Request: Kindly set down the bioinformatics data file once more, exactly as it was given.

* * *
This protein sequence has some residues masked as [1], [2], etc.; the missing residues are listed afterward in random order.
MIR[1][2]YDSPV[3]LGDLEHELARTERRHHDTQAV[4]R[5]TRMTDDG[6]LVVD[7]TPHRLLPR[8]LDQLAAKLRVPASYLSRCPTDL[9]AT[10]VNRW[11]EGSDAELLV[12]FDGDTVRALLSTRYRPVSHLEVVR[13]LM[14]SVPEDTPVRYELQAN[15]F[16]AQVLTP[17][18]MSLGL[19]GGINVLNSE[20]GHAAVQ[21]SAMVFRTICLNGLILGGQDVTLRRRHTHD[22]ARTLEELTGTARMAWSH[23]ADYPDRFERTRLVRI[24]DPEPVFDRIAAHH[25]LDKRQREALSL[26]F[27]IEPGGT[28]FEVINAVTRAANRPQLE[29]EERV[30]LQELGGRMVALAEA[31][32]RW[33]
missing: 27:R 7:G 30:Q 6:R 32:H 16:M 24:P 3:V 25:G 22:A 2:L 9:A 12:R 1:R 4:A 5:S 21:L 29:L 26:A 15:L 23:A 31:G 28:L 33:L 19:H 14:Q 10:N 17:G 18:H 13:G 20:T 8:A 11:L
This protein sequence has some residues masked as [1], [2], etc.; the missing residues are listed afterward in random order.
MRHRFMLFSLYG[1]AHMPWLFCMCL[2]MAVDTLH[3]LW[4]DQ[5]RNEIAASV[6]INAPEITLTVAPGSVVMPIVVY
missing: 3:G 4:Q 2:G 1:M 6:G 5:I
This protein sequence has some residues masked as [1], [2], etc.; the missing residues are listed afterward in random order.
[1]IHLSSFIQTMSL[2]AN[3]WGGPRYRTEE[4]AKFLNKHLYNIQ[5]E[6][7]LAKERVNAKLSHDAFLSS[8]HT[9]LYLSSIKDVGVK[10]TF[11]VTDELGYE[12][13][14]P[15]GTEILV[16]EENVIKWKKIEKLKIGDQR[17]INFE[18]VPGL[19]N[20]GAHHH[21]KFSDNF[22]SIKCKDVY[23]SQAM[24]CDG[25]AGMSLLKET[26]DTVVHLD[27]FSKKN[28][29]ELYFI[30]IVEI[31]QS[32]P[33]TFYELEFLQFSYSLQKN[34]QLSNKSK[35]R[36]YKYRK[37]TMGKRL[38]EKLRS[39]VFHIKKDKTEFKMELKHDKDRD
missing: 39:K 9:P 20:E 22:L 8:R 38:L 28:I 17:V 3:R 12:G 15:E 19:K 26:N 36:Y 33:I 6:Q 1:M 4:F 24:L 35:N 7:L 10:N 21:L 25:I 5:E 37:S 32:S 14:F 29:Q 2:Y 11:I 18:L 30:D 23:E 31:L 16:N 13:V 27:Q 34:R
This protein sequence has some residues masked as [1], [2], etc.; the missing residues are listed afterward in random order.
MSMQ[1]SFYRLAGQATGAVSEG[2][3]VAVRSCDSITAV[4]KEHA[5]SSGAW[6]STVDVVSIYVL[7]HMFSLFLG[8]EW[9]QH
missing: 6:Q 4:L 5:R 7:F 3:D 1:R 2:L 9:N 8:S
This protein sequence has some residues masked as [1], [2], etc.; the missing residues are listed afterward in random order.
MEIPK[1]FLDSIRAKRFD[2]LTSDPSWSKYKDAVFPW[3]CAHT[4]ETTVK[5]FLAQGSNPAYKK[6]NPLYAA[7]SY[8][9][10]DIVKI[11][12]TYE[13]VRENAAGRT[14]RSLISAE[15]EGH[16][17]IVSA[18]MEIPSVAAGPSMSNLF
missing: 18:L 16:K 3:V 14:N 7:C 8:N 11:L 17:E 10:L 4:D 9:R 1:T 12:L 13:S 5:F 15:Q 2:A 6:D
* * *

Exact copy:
This protein sequence has some residues masked as [1], [2], etc.; the missing residues are listed afterward in random order.
MIR[1][2]YDSPV[3]LGDLEHELARTERRHHDTQAV[4]R[5]TRMTDDG[6]LVVD[7]TPHRLLPR[8]LDQLAAKLRVPASYLSRCPTDL[9]AT[10]VNRW[11]EGSDAELLV[12]FDGDTVRALLSTRYRPVSHLEVVR[13]LM[14]SVPEDTPVRYELQAN[15]F[16]AQVLTP[17][18]MSLGL[19]GGINVLNSE[20]GHAAVQ[21]SAMVFRTICLNGLILGGQDVTLRRRHTHD[22]ARTLEELTGTARMAWSH[23]ADYPDRFERTRLVRI[24]DPEPVFDRIAAHH[25]LDKRQREALSL[26]F[27]IEPGGT[28]FEVINAVTRAANRPQLE[29]EERV[30]LQELGGRMVALAEA[31][32]RW[33]
missing: 27:R 7:G 30:Q 6:R 32:H 16:M 24:P 3:V 25:G 22:A 2:L 9:A 12:R 1:R 4:A 5:S 21:L 29:L 26:A 15:L 23:A 31:G 28:L 33:L 19:H 14:Q 10:N 17:G 18:H 13:G 20:T 8:A 11:L
This protein sequence has some residues masked as [1], [2], etc.; the missing residues are listed afterward in random order.
MRHRFMLFSLYG[1]AHMPWLFCMCL[2]MAVDTLH[3]LW[4]DQ[5]RNEIAASV[6]INAPEITLTVAPGSVVMPIVVY
missing: 3:G 4:Q 2:G 1:M 6:G 5:I
This protein sequence has some residues masked as [1], [2], etc.; the missing residues are listed afterward in random order.
[1]IHLSSFIQTMSL[2]AN[3]WGGPRYRTEE[4]AKFLNKHLYNIQ[5]E[6][7]LAKERVNAKLSHDAFLSS[8]HT[9]LYLSSIKDVGVK[10]TF[11]VTDELGYE[12][13][14]P[15]GTEILV[16]EENVIKWKKIEKLKIGDQR[17]INFE[18]VPGL[19]N[20]GAHHH[21]KFSDNF[22]SIKCKDVY[23]SQAM[24]CDG[25]AGMSLLKET[26]DTVVHLD[27]FSKKN[28][29]ELYFI[30]IVEI[31]QS[32]P[33]TFYELEFLQFSYSLQKN[34]QLSNKSK[35]R[36]YKYRK[37]TMGKRL[38]EKLRS[39]VFHIKKDKTEFKMELKHDKDRD
missing: 39:K 9:P 20:E 22:L 8:R 38:L 28:I 17:V 3:R 12:G 15:E 19:K 26:N 36:Y 33:I 6:Q 1:M 4:F 24:L 35:N 7:L 10:N 21:L 25:I 5:E 37:S 32:S 14:F 29:Q 2:Y 11:I 18:L 30:D 23:E 31:L 16:N 13:V 27:Q 34:R
This protein sequence has some residues masked as [1], [2], etc.; the missing residues are listed afterward in random order.
MSMQ[1]SFYRLAGQATGAVSEG[2][3]VAVRSCDSITAV[4]KEHA[5]SSGAW[6]STVDVVSIYVL[7]HMFSLFLG[8]EW[9]QH
missing: 6:Q 4:L 5:R 7:F 3:D 1:R 2:L 9:N 8:S
This protein sequence has some residues masked as [1], [2], etc.; the missing residues are listed afterward in random order.
MEIPK[1]FLDSIRAKRFD[2]LTSDPSWSKYKDAVFPW[3]CAHT[4]ETTVK[5]FLAQGSNPAYKK[6]NPLYAA[7]SY[8][9][10]DIVKI[11][12]TYE[13]VRENAAGRT[14]RSLISAE[15]EGH[16][17]IVSA[18]MEIPSVAAGPSMSNLF
missing: 18:L 16:K 3:V 14:N 7:C 8:N 11:L 17:E 10:L 4:D 9:R 1:T 12:L 13:S 5:F 15:Q 2:A 6:D